Transports Keep Flashing Warning Signals Even as Stocks Flirt With Records


FDX 1.02%

has offered the latest signal that a turning point is coming in the business cycle.The delivery company cut its 2020 outlook after the closing bell Tuesday, pointing to trade tensions and a weak global economy. Chief Executive

Frederick Smith

said on the company’s conference call that FedEx is taking steps to reduce its capacity, partly because the absence of a trade deal with China has reduced the movement of goods internationally.Investors often look at the transport sector as a bellwether of the economy. Believers in the so-called Dow Theory say weakness in shares of companies that transport raw goods and materials can point to turmoil for the broader market.

Sectors including transportation and manufacturing have been sending out signals for months that a turn in the business cycle is near, leaving investors to question the longevity of the decadelong bull market in U.S. stocks. The problem is there isn’t any easy demarcation between a growing economy and a contracting one, no solstice or equinox that marks the turn of the seasons. Divining when the economy has slipped into a recession—or, at least, doing it ahead of other investors—requires sifting and analyzing myriad tea leaves and smoke signals. Although the broader market is still flirting with records, the transport sector has struggled to recover lost ground—a potentially ominous sign for investors who believe transports need to rebound for the market to break higher. The U.S. manufacturing sector, some argue, has already fallen into recession. On Monday, the New York Fed’s manufacturing index slid to just 2, below its level from the beginning of the last recession, which began in 2007. The Dow Transportation Average—which tracks 20 of the nation’s largest airlines, railroads and truckers, including FedEx—is still down 8.8% over the past year, though it has gained 15% this year. FedEx itself has fallen 37% over the past 12 months, including a 12% drop this week.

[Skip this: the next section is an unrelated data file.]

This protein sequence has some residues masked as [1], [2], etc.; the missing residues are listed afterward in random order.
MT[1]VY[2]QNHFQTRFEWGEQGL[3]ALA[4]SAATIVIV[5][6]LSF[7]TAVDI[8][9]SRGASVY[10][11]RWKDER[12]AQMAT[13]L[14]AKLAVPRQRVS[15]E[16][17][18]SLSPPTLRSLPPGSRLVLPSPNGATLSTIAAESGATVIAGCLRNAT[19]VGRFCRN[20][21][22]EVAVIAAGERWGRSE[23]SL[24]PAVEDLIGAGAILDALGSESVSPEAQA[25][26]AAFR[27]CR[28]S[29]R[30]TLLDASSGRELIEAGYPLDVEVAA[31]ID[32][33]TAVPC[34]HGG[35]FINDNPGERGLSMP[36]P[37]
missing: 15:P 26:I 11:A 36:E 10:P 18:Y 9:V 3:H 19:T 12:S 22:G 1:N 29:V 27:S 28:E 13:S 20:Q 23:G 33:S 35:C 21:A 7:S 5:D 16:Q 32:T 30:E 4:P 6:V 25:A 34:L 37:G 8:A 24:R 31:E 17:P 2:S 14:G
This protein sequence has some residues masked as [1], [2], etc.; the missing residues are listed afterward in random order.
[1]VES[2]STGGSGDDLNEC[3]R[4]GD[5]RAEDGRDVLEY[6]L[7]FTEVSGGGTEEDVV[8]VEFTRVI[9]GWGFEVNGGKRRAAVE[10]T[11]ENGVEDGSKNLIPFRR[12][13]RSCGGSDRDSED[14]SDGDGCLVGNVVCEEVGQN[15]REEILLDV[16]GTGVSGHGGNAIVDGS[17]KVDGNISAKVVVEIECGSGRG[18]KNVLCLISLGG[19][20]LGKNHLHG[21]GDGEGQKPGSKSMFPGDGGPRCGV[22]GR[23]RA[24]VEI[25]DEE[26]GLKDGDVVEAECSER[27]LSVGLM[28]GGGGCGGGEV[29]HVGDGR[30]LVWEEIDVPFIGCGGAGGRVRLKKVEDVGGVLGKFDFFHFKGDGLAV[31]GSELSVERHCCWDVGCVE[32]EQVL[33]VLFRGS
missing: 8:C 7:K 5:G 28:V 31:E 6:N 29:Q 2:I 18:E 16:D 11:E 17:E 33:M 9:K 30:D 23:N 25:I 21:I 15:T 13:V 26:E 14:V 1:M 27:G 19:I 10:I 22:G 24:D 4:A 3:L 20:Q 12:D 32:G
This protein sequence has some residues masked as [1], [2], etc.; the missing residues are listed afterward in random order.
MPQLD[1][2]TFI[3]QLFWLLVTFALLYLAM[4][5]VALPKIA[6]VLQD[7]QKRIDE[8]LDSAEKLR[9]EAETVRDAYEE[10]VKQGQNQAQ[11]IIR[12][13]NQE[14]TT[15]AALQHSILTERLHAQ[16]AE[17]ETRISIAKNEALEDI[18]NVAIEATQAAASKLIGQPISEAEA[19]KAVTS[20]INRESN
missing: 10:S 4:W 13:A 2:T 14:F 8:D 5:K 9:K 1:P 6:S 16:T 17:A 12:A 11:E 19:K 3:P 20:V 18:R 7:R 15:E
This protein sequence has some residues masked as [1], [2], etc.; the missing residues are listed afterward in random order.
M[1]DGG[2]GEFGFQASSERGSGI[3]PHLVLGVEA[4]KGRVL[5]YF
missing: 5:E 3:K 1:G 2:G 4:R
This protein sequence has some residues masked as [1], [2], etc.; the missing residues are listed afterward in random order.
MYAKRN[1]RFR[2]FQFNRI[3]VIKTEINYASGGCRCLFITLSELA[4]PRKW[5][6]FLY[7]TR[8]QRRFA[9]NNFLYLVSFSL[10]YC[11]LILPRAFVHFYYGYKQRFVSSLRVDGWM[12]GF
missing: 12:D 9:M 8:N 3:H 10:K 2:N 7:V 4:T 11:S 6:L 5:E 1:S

Additionally, an index of freight shipments maintained by the research firm Cass Information Systems Inc. has been falling every month this year. After the 3% drop in the August index, the firm said “the shipments index has gone from warning of a potential slowdown to signaling an economic contraction.” By any reckoning, this expansion is old. It began in June 2009, making it the longest on record, and it shows some of the typical signs of a late-stage expansion. That doesn’t automatically mean the expansion must end, though. Even the National Bureau of Economic Research, the official arbiter of the cycle, doesn’t have a strict definition of it. While the shorthand is two consecutive quarters of contracting GDP growth, it isn’t a concrete definition. The business cycle can be read through economic data, but it is really about human nature, said Nick Reece, an analyst and portfolio manager at Merk Investments LLC. That is what makes it so hard to pin down. “It’s driven by greed and fear, emotions of excessive pessimism and optimism.” The employment picture looks healthy, with the unemployment rate and weekly jobless claims both low. But a better way to examine the health of the workforce, Mr. Reece said, is to look at moving averages rather than one month’s numbers.

SHARE YOUR THOUGHTS Do you think the transportation sector’s struggles are temporary, or a sign of a bigger problem for the economy? Join the conversation below.

For example, he said, when the 12-month moving average of jobless claims—currently at 221,800—rises above the 24-month moving average—currently at 223,500—it is a sign that growth in the labor force has peaked. Another sign is when the current unemployment rate, 3.7%, moves above the 12-month moving average, which sits just one-tenth of a percentage point higher, at 3.8%. Those numbers haven’t flipped, but they are close. Mr. Reece thinks the economy will keep growing, but he puts the chances of a recession arriving in the next six months at 30% to 40%. “We’ve been in the eighth inning for a long time,” he said. To receive our Markets newsletter every morning in your inbox, click here. Write to Paul Vigna at

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